Brief History of Cigars
The history of the modern cigar begins in Cuba. It was in 1717 that the King of Spain, King Phillip V, took control of the colonists’ tobacco production on the island. Cubans sowed and harvested the tobacco plants, which were then shipped to Spain where cigars were manufactured. A hundred years later, the monopoly was revoked, and by the 1830s the cigar industry in Cuba was beginning to thrive. Since that time, Cuba has remained at the forefront of the industry, along with the Dominican Republic, Honduras and Nicaragua.
It is important to understand that tobacco was a product solely of the Americas before the arrival of Europeans. When Columbus arrived in 1492, Native Americans on Cuba were observed
inhaling the smoke of a large roll of unknown leaves wrapped in a maize leaf. The rolled-up leaves were referred to as a “tobago” and it is from this word that the modern word tobacco is derived.
In 1959, Fidel Castro took control of Cuba. Shortly afterwards, Castro abolished many of the
well-established cigar companies on the grounds that their existence promoted self-indulgent capitalism. Following this, the Cuban tobacco industry was monopolized by the state-run Cubatabaco company. Cubatabaco oversaw all aspects of production and allocation, both domestically and internationally.
In 1962, as a result of the Bay of Pigs incident and the Cuban Missile Crisis, President Kennedy imposed a trade embargo on Cuba, denying the island of one of its major export destinations as well as making it illegal for U.S. citizens to purchase Cuban-made cigars. Ironically, before signing the executive order imposing the trade embargo, Kennedy, an enthusiast of Cuban cigars, ordered his press secretary, Pierre Salinger, to obtain one thousand cigars from one of the most well-known cigar producers in Cuba, H. Upmann.
As a result of both the trade embargo and Fidel Castro seizing power, many Cuban cigar manufacturers left the country to begin cigar production in the Dominican Republic, Honduras and Nicaragua. Many other countries produce cigars, but it is these three countries specifically that today compose the bulk of quality competition to Cuba's cigar industry.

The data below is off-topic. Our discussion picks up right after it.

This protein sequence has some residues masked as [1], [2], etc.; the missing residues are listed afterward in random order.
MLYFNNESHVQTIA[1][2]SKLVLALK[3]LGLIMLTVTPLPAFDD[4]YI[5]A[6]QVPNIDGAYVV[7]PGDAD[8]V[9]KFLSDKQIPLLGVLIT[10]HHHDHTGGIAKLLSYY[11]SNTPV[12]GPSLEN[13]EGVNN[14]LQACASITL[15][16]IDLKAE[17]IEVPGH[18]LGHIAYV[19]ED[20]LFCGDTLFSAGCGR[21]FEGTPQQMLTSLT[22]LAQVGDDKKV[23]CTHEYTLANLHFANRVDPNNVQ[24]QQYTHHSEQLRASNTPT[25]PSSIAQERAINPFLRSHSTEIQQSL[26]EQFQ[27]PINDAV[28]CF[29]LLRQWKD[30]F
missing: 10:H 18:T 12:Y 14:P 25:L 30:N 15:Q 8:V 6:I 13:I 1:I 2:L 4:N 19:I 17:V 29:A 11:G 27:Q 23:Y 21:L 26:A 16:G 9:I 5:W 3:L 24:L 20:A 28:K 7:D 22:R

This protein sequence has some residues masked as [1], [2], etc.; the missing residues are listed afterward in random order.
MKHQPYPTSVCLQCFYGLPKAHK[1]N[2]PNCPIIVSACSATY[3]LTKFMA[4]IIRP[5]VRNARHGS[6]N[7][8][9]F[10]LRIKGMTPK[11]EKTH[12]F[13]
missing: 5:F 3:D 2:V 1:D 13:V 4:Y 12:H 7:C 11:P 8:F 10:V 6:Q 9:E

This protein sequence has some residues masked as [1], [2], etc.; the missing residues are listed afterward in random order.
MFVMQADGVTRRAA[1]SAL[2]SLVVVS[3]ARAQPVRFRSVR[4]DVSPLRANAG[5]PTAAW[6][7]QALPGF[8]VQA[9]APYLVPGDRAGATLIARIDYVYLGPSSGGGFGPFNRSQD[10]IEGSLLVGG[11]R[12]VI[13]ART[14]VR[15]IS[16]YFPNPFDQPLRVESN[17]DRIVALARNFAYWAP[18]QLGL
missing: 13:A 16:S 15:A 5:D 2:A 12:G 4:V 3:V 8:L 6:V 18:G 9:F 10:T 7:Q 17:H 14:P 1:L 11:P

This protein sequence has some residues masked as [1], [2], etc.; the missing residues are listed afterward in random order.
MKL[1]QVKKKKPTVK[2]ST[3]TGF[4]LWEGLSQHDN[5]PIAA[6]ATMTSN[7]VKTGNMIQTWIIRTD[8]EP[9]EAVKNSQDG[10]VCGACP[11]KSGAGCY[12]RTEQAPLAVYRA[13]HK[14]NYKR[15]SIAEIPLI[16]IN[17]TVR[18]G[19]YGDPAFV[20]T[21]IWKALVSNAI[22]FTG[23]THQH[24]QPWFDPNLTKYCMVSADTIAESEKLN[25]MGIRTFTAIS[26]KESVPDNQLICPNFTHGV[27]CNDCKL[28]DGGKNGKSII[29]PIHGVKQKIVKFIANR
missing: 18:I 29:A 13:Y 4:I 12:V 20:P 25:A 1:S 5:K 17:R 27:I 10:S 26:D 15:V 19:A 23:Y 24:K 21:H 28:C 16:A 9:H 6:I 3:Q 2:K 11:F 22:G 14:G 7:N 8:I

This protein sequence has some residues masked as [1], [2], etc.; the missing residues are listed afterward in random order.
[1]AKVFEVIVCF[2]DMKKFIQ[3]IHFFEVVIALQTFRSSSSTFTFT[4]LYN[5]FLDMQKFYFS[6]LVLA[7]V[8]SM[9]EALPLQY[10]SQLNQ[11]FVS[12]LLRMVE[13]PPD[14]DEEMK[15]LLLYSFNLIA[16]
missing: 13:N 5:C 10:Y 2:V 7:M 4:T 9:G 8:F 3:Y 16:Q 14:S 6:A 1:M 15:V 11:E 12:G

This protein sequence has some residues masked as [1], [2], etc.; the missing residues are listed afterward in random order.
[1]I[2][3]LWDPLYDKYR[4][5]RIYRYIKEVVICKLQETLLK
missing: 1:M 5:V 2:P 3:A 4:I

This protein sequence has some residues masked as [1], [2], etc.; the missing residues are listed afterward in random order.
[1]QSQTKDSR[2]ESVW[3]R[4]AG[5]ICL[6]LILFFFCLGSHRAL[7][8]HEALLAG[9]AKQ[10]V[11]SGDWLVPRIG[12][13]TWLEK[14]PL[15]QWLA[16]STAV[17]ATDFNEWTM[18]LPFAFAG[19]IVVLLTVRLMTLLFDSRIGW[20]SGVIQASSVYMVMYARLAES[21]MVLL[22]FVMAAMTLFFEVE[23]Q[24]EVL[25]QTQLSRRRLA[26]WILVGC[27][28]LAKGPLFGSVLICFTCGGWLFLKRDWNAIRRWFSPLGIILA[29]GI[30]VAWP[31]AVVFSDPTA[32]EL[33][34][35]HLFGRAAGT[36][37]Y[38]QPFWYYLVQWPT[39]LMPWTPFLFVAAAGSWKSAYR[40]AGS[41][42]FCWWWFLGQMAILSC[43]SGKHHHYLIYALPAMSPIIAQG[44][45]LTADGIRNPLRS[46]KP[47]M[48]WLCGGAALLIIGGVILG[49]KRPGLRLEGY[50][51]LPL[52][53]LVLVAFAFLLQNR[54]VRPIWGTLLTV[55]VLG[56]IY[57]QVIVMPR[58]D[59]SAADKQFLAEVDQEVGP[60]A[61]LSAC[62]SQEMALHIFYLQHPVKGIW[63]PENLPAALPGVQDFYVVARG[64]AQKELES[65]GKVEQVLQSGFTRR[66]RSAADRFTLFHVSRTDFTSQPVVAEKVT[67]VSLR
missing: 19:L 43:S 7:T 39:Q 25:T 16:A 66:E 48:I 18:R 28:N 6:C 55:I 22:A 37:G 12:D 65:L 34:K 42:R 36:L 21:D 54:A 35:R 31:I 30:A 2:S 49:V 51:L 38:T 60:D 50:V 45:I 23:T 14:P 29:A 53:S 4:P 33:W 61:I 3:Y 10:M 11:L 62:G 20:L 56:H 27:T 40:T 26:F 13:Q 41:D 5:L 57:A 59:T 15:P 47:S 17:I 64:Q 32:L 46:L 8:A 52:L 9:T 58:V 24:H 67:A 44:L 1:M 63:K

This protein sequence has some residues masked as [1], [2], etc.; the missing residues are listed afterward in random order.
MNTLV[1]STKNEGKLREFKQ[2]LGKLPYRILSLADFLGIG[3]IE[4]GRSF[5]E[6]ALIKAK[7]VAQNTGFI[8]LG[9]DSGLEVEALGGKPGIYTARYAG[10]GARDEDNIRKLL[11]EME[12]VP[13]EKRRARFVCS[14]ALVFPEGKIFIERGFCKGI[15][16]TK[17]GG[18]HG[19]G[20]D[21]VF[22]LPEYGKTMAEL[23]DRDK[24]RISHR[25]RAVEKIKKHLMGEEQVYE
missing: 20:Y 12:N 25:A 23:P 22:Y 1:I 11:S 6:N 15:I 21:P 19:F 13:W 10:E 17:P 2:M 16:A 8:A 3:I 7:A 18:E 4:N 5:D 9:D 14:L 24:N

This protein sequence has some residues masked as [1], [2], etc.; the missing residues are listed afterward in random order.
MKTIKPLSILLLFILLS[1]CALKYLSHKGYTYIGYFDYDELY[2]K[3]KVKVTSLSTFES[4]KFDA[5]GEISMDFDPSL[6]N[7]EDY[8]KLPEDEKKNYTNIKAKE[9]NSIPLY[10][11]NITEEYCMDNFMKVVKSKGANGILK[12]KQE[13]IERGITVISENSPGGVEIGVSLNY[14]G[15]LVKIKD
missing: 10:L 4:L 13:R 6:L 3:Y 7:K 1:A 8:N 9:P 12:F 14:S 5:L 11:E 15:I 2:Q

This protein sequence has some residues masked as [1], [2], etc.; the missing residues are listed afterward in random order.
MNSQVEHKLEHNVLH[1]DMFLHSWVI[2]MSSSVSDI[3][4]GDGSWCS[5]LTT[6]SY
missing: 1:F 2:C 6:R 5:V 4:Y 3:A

During the 1990's, Habanos S.A., a new branch of Cubatabaco was formed. Habanos S.A. was designated the sole company controlling all aspects of the export of Cuban cigars. To protect against illegal copying, Habanos S.A. only exports to one company in each country. Currently, fifty percent of Habanos S.A. is owned by tobacco giant Altadis, a Franco-Spanish company. As a result, marketing practices and production methods have begun to change, likely in anticipation of the end of the trade embargo.
As a result of the aforementioned political events, Cuban cigars have since always carried the mystique of being the forbidden fruit. Still considered by many as offering the best smoking experience, Cuban cigars are widely sought but very difficult to locate in the U.S.A. To this date, it remains illegal for U.S. citizens to purchase Cuban-made cigars anywhere in the world. Though the smuggling of Cuban cigars into the U.S. does occur, prices are extremely high and the vast majority sold as authentic are, in fact, counterfeit.